Rudolph “Rudy” Van Gelder was born on November 2, 1924 in Jersey City, New Jersey. His interest in microphones and electronics can be traced to a youthful enthusiasm for amateur radio. Named for his uncle who had been the drummer in Ted Lewis’s band in the mid-1930s, he took trumpet lessons and trained as an optometrist at the Pennsylvania College of Optometry, in Philadelphia, thinking he could not earn a living as a recording engineer.
From 1943, after graduating, Van Gelder had an optometry practice in Teaneck, New Jersey, and moonlighted recording local musicians in the evenings who wanted 78-rpm recordings of their work. From 1946, Van Gelder recorded in his parents’ house in Hackensack, New Jersey, in which a control room was built adjacent to the living room, which served as the musicians’ performing area. The dry acoustics of this working space were partly responsible for Van Gelder’s inimitable recording aesthetic.
Interested in improving the quality of the playback equipment he acquired everything that could play back audio: speakers, turntables and amplifiers. One of Rudy’s friends, baritone saxophonist Gil Mellé, introduced him to Alfred Lion, a producer for Blue Note Records, in 1953. Within a few years he was in demand by many other independent labels based around New York City, such as Bob Weinstock, owner of Prestige Records. To accommodate each label – Blue Note, Prestige, Savoy, Impulse, Verve he assigned them to different days as Lion was more stringent with the sound of original music, Weinstock had essentially blowing sessions for some of the best musicians in jazz history.He also engineered and mastered for the classical label Vox Records in the Fifties.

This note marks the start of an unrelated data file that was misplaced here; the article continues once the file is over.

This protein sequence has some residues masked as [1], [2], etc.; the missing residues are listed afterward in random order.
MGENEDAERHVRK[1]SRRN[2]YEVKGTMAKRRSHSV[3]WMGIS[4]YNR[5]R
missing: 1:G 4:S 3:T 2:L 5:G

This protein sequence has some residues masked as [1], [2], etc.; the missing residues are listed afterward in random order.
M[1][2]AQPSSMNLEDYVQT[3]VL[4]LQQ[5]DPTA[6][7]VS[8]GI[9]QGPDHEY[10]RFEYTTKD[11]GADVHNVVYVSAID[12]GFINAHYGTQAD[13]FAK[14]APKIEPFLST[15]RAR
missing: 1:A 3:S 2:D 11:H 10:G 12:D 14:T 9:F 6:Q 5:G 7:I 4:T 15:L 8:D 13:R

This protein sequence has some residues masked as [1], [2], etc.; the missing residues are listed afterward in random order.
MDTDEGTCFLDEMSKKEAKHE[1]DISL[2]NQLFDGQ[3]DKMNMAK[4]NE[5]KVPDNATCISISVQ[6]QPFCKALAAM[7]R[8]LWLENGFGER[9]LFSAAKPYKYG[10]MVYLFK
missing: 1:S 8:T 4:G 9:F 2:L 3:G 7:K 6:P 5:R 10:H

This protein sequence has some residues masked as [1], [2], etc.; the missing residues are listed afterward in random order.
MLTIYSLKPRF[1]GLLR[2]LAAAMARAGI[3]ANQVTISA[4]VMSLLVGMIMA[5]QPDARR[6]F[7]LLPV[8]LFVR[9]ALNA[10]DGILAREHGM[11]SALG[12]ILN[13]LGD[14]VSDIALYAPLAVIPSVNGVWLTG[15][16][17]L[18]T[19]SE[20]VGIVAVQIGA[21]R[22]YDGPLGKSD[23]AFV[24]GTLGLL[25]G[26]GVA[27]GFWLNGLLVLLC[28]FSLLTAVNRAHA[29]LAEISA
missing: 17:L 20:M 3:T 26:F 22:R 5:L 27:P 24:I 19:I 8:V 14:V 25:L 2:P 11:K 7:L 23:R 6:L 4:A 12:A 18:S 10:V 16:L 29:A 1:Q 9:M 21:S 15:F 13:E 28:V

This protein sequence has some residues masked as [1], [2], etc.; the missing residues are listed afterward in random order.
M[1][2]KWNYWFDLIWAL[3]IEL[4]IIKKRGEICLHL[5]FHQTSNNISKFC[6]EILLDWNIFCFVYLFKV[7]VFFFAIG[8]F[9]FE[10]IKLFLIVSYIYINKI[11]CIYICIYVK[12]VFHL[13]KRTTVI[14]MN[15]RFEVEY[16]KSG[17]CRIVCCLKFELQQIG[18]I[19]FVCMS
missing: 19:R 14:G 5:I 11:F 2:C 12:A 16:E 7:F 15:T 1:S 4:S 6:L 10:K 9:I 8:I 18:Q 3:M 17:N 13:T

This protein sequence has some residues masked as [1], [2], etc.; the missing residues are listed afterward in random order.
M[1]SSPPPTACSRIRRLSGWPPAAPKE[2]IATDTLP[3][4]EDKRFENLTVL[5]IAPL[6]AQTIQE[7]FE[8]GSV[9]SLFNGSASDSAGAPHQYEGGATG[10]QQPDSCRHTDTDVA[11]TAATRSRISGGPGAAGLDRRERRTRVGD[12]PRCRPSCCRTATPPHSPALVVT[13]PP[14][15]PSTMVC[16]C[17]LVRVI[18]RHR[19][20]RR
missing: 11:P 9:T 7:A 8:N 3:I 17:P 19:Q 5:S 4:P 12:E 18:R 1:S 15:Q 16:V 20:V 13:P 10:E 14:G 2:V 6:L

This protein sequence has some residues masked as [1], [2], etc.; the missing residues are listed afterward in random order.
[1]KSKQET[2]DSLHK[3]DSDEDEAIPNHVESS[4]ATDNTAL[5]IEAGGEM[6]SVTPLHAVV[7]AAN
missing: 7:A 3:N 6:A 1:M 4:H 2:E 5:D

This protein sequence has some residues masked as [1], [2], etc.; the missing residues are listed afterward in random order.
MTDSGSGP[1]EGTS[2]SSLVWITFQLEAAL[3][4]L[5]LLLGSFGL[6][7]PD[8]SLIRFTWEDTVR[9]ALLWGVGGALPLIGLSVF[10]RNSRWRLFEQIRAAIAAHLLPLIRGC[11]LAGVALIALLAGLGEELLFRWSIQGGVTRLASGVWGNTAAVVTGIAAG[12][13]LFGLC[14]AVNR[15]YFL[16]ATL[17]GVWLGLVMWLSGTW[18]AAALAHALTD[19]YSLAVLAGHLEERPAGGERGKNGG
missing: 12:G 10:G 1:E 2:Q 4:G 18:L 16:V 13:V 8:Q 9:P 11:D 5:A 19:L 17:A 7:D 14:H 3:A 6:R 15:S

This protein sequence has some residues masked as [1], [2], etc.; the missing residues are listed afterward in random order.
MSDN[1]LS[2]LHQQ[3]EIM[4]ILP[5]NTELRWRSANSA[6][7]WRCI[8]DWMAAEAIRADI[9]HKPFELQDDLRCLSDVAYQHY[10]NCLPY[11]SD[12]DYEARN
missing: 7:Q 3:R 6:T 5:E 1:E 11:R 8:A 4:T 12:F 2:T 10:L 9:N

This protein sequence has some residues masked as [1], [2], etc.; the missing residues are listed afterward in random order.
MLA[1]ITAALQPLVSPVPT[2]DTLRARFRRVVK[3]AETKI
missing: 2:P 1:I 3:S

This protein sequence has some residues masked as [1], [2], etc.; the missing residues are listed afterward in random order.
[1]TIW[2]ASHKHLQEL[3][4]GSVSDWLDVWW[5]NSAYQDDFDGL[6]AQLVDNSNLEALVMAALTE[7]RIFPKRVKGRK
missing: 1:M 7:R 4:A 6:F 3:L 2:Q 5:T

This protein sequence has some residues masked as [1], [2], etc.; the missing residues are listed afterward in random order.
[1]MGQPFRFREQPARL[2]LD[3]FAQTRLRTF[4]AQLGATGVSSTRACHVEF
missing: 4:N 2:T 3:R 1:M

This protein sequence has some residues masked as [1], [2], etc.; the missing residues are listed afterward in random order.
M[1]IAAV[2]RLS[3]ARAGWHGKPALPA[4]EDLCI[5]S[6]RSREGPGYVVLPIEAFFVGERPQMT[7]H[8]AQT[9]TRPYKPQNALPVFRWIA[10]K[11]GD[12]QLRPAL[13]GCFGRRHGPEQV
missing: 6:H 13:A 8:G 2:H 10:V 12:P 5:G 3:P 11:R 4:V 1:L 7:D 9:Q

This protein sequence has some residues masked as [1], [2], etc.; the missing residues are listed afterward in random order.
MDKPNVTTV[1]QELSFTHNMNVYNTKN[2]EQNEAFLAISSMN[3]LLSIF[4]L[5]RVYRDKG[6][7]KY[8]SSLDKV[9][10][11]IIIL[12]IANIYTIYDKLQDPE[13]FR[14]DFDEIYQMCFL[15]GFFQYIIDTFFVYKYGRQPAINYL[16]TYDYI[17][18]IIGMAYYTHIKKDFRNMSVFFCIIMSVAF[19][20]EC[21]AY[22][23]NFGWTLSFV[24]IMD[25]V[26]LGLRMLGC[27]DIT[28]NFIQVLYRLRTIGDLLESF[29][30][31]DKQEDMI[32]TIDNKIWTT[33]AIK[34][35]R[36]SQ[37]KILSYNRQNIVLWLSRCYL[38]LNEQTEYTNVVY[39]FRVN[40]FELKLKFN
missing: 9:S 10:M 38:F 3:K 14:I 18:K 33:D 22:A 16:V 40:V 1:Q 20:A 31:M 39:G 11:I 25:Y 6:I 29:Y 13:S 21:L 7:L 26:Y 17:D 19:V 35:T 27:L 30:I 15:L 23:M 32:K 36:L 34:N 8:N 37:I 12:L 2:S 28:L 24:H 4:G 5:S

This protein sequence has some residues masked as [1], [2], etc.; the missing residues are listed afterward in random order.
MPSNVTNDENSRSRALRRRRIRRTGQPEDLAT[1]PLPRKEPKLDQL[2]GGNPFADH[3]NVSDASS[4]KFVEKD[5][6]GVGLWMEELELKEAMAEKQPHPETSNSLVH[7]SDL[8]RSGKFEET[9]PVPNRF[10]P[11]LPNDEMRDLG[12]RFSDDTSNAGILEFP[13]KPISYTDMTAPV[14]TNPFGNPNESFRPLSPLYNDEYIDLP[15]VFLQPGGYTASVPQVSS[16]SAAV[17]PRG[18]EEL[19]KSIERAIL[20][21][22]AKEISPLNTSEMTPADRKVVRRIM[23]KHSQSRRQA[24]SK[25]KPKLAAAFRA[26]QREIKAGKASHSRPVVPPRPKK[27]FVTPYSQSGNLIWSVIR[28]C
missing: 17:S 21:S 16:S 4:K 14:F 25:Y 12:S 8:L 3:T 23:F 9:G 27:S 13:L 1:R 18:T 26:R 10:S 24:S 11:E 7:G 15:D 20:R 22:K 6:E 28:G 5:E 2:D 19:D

Van Gelder worked during the day as an optometrist until the summer of 1959, when he moved his operations to a larger studio in Englewood Cliffs, New Jersey and became a full-time recording engineer. The new studio’s design was inspired by the work of Frank Lloyd Wright had high ceilings and fine acoustics with “no food or drink and do not touch microphones” policy as he himself always wore gloves when handling equipment.
By 1967 the labels were beginning to utilize other engineers more regularly but Rudy remained active engineering nearly all of Creed Taylor’s CTI Records releases, a series of proto-smooth jazz albums that were financially successful, but not always well received by critics. He was not without his detractors. Despite his prominence in the industry, like Lion who didn’t care for the overuse of reverb, and Charles Mingus refused to work with him because he change the sound of his bass. He remastered the analog Blue Note recordings into 24-bit digital recordings in its RVG Edition series and also remasters of some of the Prestige albums, and was happy to see the LP go by the wayside because it was hard for him to get the sound the way he thought it should be.